Google’s Street View cameras sure do get around. Not content with mere roads, over the years its special 360-degree cameras have been snapping parks, airports, malls, the Great Barrier Reef and, more recently, parts of the Amazon basin. It’s also photographed a naked woman and a urinating man, but we won’t dwell on those kinds of images right now.
Instead, let’s focus on Google’s latest mapping expedition, which involves, for the first time, a ride on a train. A post on Google’s Official Blog on Tuesday gave details about the project, which take viewers on a journey through the beautiful Swiss Alps.
The new images are the result of a partnership with UNESCO and Rhaetian Railway in Switzerland. The journey covers a distance of 78.5 miles (122 km), providing armchair travelers with stunningly beautiful views along the UNESCO World Heritage Albula/Bernina train line.
The project began last year, using the Street View trike to capture the scenery. Fortunately, some poor soul wasn’t forced to cycle the length of the line, dodging oncoming trains along the way. Instead, Google plopped its trike onto the wagon of a Rhaetian Railway train and took its images from there. “We’re sure that the virtual visit will inspire people in Switzerland and worldwide to visit us and take a ride between snow-covered mountain tops and palm trees,“ said Reto Schmid, head of e-business and distributions at Rhaetian Railway. Palm trees?!? Yes, apparently they have palm trees in snow-covered Switzerland.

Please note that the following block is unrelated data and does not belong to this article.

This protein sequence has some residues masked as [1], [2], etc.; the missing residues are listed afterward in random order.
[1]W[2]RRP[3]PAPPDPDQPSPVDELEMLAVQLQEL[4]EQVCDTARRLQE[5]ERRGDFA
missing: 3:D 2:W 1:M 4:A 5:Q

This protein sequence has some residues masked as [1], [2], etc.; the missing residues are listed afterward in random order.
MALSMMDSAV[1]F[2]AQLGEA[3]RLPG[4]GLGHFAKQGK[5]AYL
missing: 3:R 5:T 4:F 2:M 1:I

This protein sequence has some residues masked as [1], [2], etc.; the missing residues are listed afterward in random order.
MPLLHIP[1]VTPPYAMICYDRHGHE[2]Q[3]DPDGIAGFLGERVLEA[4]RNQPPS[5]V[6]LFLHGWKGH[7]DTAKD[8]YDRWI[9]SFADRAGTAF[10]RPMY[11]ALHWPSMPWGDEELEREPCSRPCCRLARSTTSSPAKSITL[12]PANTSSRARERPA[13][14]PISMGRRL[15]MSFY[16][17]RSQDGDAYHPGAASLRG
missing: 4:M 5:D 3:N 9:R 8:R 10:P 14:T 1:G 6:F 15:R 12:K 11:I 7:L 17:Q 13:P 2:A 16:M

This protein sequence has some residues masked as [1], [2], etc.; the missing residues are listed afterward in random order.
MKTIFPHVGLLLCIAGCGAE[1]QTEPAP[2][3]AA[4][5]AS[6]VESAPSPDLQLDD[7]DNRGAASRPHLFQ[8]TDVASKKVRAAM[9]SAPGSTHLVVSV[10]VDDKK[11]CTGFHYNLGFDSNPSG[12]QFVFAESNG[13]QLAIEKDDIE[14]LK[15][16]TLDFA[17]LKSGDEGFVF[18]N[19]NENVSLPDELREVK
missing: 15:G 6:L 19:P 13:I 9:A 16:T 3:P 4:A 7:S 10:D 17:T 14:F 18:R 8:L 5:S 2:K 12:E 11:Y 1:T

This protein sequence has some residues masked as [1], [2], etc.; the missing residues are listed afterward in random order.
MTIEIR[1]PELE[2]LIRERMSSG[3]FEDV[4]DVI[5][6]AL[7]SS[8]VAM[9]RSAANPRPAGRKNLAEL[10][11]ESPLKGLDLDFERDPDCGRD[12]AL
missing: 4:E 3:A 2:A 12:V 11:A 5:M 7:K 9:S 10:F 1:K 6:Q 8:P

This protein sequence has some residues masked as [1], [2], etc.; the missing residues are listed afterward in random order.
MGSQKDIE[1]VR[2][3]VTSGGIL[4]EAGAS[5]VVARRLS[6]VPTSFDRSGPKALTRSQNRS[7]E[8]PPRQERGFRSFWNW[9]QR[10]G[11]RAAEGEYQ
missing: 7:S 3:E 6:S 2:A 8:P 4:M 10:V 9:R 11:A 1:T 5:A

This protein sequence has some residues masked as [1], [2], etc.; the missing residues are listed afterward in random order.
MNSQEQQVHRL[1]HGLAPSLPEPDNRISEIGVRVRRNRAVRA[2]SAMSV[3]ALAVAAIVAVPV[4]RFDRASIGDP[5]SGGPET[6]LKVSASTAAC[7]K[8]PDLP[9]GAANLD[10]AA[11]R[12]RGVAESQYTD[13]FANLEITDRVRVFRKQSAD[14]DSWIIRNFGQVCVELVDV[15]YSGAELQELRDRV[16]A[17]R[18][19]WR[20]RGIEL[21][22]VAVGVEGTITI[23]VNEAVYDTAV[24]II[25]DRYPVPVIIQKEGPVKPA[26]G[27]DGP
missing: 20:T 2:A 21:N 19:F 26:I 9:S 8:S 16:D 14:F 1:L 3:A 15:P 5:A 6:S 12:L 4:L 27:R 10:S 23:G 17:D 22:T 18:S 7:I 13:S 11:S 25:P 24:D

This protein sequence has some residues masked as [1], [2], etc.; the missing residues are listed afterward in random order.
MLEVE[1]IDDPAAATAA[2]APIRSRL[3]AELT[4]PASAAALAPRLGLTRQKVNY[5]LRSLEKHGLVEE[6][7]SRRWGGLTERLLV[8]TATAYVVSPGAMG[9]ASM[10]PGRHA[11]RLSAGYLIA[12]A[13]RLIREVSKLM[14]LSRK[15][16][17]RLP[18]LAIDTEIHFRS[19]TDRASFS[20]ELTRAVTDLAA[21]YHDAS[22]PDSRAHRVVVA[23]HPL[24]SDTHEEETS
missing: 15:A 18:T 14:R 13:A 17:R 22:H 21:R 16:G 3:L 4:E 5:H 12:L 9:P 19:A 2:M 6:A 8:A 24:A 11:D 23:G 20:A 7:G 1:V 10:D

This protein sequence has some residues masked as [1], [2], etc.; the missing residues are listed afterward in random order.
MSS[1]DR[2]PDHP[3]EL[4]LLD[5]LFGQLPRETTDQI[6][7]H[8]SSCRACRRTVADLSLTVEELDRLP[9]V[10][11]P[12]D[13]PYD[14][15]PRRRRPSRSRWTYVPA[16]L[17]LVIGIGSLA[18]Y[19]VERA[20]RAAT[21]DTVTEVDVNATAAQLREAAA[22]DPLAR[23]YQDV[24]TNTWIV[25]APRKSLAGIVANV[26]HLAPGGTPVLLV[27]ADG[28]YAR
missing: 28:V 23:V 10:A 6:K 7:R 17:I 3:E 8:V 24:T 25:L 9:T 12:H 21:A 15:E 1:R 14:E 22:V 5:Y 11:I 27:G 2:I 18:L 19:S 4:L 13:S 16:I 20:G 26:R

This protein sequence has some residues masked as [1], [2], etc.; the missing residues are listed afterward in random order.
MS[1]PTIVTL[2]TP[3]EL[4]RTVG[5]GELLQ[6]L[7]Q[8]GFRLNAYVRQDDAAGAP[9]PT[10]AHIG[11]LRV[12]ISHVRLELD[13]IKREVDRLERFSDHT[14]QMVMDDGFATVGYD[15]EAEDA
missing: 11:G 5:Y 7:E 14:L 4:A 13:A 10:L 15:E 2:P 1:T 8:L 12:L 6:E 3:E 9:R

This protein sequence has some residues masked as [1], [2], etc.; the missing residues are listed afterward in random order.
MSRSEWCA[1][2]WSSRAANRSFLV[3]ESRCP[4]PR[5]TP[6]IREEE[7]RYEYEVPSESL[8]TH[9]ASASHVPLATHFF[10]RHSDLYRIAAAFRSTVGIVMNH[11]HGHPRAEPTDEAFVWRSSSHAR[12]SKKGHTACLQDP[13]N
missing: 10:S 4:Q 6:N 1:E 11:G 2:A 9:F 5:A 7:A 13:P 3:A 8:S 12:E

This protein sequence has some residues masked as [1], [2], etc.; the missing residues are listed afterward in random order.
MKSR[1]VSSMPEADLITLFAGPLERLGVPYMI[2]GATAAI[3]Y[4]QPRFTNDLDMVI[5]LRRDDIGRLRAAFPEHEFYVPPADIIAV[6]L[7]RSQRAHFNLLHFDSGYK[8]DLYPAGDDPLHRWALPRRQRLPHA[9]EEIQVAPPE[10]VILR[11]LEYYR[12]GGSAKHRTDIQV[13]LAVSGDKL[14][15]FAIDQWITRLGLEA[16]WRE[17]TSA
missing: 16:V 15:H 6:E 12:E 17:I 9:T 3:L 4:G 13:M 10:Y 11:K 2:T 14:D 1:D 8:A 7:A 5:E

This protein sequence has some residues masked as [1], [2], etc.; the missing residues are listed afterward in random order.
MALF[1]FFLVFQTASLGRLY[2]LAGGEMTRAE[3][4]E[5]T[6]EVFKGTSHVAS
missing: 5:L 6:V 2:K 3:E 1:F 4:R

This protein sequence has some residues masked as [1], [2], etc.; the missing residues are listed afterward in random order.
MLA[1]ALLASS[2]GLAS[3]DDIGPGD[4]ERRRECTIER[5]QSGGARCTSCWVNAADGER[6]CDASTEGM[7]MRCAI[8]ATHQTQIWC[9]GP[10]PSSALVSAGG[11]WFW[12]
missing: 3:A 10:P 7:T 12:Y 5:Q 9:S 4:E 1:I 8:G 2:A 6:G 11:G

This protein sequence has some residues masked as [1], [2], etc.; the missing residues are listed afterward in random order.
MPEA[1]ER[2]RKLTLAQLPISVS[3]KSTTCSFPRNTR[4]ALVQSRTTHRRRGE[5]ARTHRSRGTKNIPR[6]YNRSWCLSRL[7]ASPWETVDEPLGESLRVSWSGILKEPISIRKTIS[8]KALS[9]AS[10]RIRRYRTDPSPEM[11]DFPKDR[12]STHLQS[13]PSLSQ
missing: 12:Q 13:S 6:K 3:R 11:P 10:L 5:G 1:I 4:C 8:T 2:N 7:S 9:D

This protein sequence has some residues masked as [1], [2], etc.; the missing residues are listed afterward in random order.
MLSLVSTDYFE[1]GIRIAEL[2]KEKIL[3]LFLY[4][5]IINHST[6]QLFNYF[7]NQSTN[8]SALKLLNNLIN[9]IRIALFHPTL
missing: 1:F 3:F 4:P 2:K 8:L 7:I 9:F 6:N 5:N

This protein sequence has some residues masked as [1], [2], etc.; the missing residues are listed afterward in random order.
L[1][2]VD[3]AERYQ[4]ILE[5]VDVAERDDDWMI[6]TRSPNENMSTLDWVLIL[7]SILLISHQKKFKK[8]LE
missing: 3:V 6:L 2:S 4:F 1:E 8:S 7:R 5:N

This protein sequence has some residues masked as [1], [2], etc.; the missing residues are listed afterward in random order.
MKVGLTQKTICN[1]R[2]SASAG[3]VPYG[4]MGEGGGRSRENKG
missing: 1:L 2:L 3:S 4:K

The images can be viewed in a special gallery here or by accessing Google Maps in the usual way.
In other train-based Street View news, Google said earlier this month that it would also begin mapping a number of rail stations in London, UK.
Thirteen of the capital’s busiest stations will be incorporated into Street View, including London Bridge, Liverpool Street, Victoria and Paddington. Google said the project would be of particular benefit to first-time visitors to the stations, who would have the opportunity to research the stations’ respective layout and facilities in advance. To capture the images, Google’s camera was mounted on a trolley and rolled about each station concourse.
“This is a great idea and it is good to see the rail industry taking an innovative approach to improving passenger information,” David Sidebottom, director of Passenger Focus, told the Evening Standard newspaper.
This article was originally posted on Digital Trends
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